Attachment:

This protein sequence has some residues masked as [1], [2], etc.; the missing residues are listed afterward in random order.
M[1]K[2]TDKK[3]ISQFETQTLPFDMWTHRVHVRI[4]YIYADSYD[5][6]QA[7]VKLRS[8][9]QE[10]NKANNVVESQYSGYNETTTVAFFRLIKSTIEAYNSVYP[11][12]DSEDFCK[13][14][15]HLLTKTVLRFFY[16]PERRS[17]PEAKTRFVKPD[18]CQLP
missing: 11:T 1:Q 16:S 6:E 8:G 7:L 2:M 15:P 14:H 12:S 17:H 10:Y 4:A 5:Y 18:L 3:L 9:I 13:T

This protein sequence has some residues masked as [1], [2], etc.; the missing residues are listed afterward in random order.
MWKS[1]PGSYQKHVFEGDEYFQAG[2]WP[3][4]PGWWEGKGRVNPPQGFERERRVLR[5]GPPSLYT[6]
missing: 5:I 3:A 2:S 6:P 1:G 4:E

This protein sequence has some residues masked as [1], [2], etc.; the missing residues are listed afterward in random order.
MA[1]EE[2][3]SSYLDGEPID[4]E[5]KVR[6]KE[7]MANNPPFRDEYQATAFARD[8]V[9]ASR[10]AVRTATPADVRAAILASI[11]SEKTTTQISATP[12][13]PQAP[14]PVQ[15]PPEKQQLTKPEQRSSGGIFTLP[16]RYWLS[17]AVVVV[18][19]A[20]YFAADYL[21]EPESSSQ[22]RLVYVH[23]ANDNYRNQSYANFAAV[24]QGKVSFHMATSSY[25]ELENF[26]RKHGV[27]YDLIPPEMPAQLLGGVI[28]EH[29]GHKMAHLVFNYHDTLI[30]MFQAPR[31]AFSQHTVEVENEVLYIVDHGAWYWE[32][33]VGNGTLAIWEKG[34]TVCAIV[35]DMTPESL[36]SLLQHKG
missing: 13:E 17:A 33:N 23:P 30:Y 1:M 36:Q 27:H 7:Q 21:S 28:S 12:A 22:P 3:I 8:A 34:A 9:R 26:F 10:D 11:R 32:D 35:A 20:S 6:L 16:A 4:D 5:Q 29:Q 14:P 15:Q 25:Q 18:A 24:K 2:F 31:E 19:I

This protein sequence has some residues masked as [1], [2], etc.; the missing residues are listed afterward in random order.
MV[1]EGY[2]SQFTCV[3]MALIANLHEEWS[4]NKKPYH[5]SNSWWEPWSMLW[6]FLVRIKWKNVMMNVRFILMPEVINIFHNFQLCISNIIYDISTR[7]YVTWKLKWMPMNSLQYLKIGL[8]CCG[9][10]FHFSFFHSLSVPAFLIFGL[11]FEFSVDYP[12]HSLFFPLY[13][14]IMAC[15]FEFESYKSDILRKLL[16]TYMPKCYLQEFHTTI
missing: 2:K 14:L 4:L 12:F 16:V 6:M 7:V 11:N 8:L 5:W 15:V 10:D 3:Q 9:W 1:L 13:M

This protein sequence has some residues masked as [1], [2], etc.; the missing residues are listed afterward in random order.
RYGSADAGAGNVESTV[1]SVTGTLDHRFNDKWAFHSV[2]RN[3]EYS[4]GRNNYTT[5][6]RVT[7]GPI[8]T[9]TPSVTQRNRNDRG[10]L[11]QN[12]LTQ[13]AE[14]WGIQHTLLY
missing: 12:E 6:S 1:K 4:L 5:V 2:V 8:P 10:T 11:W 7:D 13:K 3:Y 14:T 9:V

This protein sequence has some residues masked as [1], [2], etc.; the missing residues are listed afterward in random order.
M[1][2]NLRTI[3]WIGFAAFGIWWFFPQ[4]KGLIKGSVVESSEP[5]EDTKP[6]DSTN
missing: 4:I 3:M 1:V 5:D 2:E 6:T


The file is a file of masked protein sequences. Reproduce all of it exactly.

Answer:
This protein sequence has some residues masked as [1], [2], etc.; the missing residues are listed afterward in random order.
M[1]K[2]TDKK[3]ISQFETQTLPFDMWTHRVHVRI[4]YIYADSYD[5][6]QA[7]VKLRS[8][9]QE[10]NKANNVVESQYSGYNETTTVAFFRLIKSTIEAYNSVYP[11][12]DSEDFCK[13][14][15]HLLTKTVLRFFY[16]PERRS[17]PEAKTRFVKPD[18]CQLP
missing: 11:T 1:Q 16:S 6:E 8:G 7:L 2:M 15:P 14:H 12:S 17:H 10:Y 4:A 5:Y 18:L 3:L 9:I 13:T

This protein sequence has some residues masked as [1], [2], etc.; the missing residues are listed afterward in random order.
MWKS[1]PGSYQKHVFEGDEYFQAG[2]WP[3][4]PGWWEGKGRVNPPQGFERERRVLR[5]GPPSLYT[6]
missing: 5:I 3:A 2:S 6:P 1:G 4:E

This protein sequence has some residues masked as [1], [2], etc.; the missing residues are listed afterward in random order.
MA[1]EE[2][3]SSYLDGEPID[4]E[5]KVR[6]KE[7]MANNPPFRDEYQATAFARD[8]V[9]ASR[10]AVRTATPADVRAAILASI[11]SEKTTTQISATP[12][13]PQAP[14]PVQ[15]PPEKQQLTKPEQRSSGGIFTLP[16]RYWLS[17]AVVVV[18][19]A[20]YFAADYL[21]EPESSSQ[22]RLVYVH[23]ANDNYRNQSYANFAAV[24]QGKVSFHMATSSY[25]ELENF[26]RKHGV[27]YDLIPPEMPAQLLGGVI[28]EH[29]GHKMAHLVFNYHDTLI[30]MFQAPR[31]AFSQHTVEVENEVLYIVDHGAWYWE[32][33]VGNGTLAIWEKG[34]TVCAIV[35]DMTPESL[36]SLLQHKG
missing: 13:E 17:A 33:N 23:P 30:Y 1:M 36:Q 27:H 7:Q 21:S 28:S 12:A 22:P 3:I 8:A 34:A 9:R 26:F 10:D 11:R 32:D 35:A 20:S 6:L 16:A 4:D 5:Q 29:Q 14:P 15:Q 25:Q 18:A 24:K 2:F 31:E 19:I

This protein sequence has some residues masked as [1], [2], etc.; the missing residues are listed afterward in random order.
MV[1]EGY[2]SQFTCV[3]MALIANLHEEWS[4]NKKPYH[5]SNSWWEPWSMLW[6]FLVRIKWKNVMMNVRFILMPEVINIFHNFQLCISNIIYDISTR[7]YVTWKLKWMPMNSLQYLKIGL[8]CCG[9][10]FHFSFFHSLSVPAFLIFGL[11]FEFSVDYP[12]HSLFFPLY[13][14]IMAC[15]FEFESYKSDILRKLL[16]TYMPKCYLQEFHTTI
missing: 2:K 14:L 4:L 12:F 16:V 6:M 7:V 11:N 8:L 5:W 15:V 10:D 3:Q 9:W 1:L 13:M

This protein sequence has some residues masked as [1], [2], etc.; the missing residues are listed afterward in random order.
RYGSADAGAGNVESTV[1]SVTGTLDHRFNDKWAFHSV[2]RN[3]EYS[4]GRNNYTT[5][6]RVT[7]GPI[8]T[9]TPSVTQRNRNDRG[10]L[11]QN[12]LTQ[13]AE[14]WGIQHTLLY
missing: 12:E 6:S 1:K 4:L 5:V 2:V 8:P 10:T 11:W 7:D 13:K 3:Y 14:T 9:V

This protein sequence has some residues masked as [1], [2], etc.; the missing residues are listed afterward in random order.
M[1][2]NLRTI[3]WIGFAAFGIWWFFPQ[4]KGLIKGSVVESSEP[5]EDTKP[6]DSTN
missing: 4:I 3:M 1:V 5:D 2:E 6:T